Italian swear words. a quick guide (contains strong language!)

Further to Gianfranco Fini’s recent outburst of ‘stronzo’ (see post below) it might be useful to give a quick guide to a few commonly used swear words in Italy. Like most other things they may vary from region to region, province to province, town to town, but these are all fairly standard and to be used with caution:

stronzo: see previous post.

examples “Sei uno stronzo!” – you’re an asshole!

See also female equivalente, “Che stronza!” “what a a bitch!”not to be confused with’Che stronzata‘ , what a load of bull(shit).

cazzo: literally the vulgar term for ‘penis’ but used in a variety of grammatical contexts (English equivalent ‘fuck’)
examples:
Che cazzo dici?‘ – what the fuck are you saying? / talking about?
Cazzo!’  – fuck (it)!
E’ una testa di cazzo – he’s a jerk, fucking idiot
Quel cazzo di macchina – that fucking car
Ho fatto una cazzata – I fucked it up (similar to stronzata)
Non me ne frego un cazzo – I couldn’t give a fuck

Vaffanculo! – fuck off! although more literally ‘sod off’ (Brit English) as ‘culo‘ is the vulgar word for ass(hole).
Often abbreviated to ‘fanculo‘ or neutralised with synonymous phrases such as ‘Vaffanbrodo‘, avoiding the actual swear word!

Merda! – literally shit and used as an exclamation as in English. Similar use to cazzo
e.g. tempo di merda – shit weather

NOTE: for much milder exclamations use accidenti! cavoli! caspita! which are not swear words at all (gosh, crikey, etc.)

Palle or balle – balls (meaning testicles)
Che (due) palle! – what a pain in the ass!
Non rompermi le palle / balle! – don’t break my balls, don’t give me a hard time
You may hear the more ‘refined’ synonym ‘coglioni‘ instead of palle

Often considered much stronger than the above ‘swear words’ are blaspehmous words and phrases which are sadly quite common. I won’t go into those here although suffice it to say that they usually involve the use of Dio (God) or Madonna together with the name of an animal….! *** NB For experts only and to be on the safer side NEVER USE THEM!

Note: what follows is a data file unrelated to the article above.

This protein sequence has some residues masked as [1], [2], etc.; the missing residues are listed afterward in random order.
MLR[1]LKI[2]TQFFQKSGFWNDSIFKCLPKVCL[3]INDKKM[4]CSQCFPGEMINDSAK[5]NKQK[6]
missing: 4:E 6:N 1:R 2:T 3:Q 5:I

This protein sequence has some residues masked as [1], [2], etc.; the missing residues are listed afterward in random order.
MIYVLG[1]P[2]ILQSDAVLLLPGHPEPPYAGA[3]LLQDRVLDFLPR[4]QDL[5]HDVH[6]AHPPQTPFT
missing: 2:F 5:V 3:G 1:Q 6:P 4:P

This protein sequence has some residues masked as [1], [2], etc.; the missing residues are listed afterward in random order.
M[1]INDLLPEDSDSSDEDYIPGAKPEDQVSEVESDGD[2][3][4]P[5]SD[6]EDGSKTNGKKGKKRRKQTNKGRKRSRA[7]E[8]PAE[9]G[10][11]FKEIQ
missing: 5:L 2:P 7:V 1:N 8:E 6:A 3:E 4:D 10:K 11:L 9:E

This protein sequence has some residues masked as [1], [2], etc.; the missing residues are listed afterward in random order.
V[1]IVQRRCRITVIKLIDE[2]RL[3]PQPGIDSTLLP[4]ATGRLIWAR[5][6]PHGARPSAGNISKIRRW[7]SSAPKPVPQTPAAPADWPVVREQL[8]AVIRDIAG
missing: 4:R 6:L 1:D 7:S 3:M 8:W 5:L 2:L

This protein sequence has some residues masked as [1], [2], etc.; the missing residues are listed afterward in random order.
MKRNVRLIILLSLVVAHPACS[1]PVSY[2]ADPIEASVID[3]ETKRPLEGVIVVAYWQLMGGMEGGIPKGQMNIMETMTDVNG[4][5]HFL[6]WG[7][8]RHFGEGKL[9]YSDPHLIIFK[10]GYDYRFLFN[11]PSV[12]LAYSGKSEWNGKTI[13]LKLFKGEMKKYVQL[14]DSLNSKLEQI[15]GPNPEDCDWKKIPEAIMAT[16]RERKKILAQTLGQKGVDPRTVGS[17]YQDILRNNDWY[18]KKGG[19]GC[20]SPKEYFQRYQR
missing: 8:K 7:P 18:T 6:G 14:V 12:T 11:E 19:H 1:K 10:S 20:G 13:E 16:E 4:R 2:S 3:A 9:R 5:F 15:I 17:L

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16 Responses to Italian swear words. a quick guide (contains strong language!)

  1. Pecora Nera says:

    Ah ha ha, I hear these all the time in the factory,

  2. Myla Santos says:

    wo0ow
    it was so curse words
    like it

  3. jayna says:

    VAFFACULO

    8====D —– — – — —

  4. makenzie says:

    im learning italian in school so when i get mad i say vaffanculo

  5. dreamy_chic says:

    porco puttana …….

  6. Antonio Silvestro says:

    There is no excuse for bad manners.

    • I think it such a disgrace that whomever decided that these words people are reading are in any way indicative of the good ITALIAN PEOPLE in the USA use in their everyday lives is a shame. Real ITALIANS do not speak this way. I for one am completely offended and will begin a movement to discourage the misrepresentation of TRUE ITALIANS and this offensive language. Not only are the words offensive but the connotations are WRONG! Please if you are not a racist then dis- regard what you read and possibly believe. Antonio Silvestro has it right!!!!!!!

      • MarkD says:

        Thanks for your comments but I’m afraid you really have got the wrong end of the stick. I wasn’t implying in any way that these words are “representative” of good Italians at all. They are merely words which are commonly used – although of course not by everyone – and I also believe that I warned that they are to be used with caution, just as “swear” words are in any language. I don’t know what you mean by “the connotations are wrong”, but I rather think that your interpretation of the post may indeed be “wrong”. Thank you for calling by.

  7. Raffo says:

    Being an Italian I lough, nice blog.

  8. Ciccio says:

    Wrong…Testa di Cazzo is Dick Head

  9. Paula says:

    Lighten up there a bit bud… Life is good– Have you ever been to Italy? I’m afraid for you in Italy those words are all so very common, all day, everyday and not so unusual coming out from the mouths of 98 year old “good” women! Somehow the words don’t seem so offending (to me at least) in the Italian language, especially hearing them from those sweet looking, gray headed wrinkled old women!

    • MarkD says:

      I know these words are common because a) yes, I live in Italy and b) I hear them on a daily basis in a wide variety of contexts, from young & old, lower and upper classes etc. I wanted to make them clear because often they are the first words you may learn when learning Italian in Italy, or indeed any other language in a native settings. Thank you for taking the time to read and comment.

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